Wilmington residents are coming together in an effort to end the recent rash of gang violence that has affected the city.
"It's a battle we're fighting and I don't wish the pain on anyone," Cherelle Dailey, who lost her cousin Joseph Williams in a drive-by shooting, told a forum attended by about 150 people at Wilmington City Hall on Monday. The meeting was the first of several that local leaders hope will result in a plan to deal with the gang violence.
"I didn't think that the blacks and the whites could come together on such a common ground," said Raheem Nelson. "We all have the same ideas. We're all looking to make a difference and to make a change."
The New Hanover County Sheriff's Office and Wilmington Police Department recently put 64 officers on the street who don't normally work patrol duty as a way to discourage gang activity. Wilmington police have created a gang investigation unit.
The discussion Monday centered on dealing with the problem beyond law enforcement.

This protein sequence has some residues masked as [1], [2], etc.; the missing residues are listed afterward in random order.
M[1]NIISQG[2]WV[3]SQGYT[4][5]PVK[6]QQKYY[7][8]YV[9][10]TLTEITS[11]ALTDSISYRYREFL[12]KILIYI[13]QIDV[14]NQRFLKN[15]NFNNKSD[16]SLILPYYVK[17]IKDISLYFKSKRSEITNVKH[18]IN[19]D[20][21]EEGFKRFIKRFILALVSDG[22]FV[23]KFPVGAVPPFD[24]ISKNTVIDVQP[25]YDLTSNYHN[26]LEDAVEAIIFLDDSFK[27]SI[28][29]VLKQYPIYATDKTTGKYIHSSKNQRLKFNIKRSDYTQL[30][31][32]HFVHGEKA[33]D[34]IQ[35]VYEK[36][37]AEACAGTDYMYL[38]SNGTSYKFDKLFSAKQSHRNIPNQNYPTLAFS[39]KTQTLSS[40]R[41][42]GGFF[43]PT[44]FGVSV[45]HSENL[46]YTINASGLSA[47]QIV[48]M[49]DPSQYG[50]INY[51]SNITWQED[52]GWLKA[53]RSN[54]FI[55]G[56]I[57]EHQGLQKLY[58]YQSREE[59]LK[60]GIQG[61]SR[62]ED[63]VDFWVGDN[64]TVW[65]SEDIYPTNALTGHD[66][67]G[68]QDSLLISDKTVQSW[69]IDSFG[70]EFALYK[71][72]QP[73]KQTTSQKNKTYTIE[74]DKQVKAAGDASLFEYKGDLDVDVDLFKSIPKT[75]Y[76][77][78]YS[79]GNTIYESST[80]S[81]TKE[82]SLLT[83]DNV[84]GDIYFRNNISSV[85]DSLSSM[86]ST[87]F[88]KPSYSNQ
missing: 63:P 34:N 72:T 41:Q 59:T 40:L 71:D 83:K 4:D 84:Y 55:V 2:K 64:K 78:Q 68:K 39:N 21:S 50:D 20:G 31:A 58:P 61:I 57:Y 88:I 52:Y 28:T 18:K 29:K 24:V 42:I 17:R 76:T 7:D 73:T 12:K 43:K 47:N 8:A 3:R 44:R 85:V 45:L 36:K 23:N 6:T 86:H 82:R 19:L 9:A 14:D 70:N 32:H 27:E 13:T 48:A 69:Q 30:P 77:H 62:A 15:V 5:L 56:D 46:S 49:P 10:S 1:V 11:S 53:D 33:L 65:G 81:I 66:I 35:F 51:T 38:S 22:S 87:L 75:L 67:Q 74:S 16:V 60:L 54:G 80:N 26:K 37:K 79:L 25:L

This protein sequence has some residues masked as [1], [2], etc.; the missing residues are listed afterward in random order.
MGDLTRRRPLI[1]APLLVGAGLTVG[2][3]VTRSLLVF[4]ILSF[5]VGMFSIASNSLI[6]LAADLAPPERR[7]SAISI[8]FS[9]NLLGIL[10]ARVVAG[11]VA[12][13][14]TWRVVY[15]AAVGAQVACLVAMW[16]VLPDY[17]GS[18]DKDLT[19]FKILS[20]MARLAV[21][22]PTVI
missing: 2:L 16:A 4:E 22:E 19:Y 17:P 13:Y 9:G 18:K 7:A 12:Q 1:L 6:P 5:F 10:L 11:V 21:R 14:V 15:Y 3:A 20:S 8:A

"We really need to work at intervention and prevention which means support young men," said Deborah Dicks Maxwell, president of the local chapter of the National Association for the Advancement of Colored People. "We will be there for you."
Among the problems discussed at the gathering were lack of activities in the summer and a lack of vocational opportunities.
"To get a job, you need a background check. But I can become a gang-banger, I can become a stickup man, I can become a strong-arm robber. You don't need a background check for that," said the Rev. James Jamison of Hope Baptist Church.
A second meeting to discuss how to deal with gangs and gang violence is scheduled Nov. 13.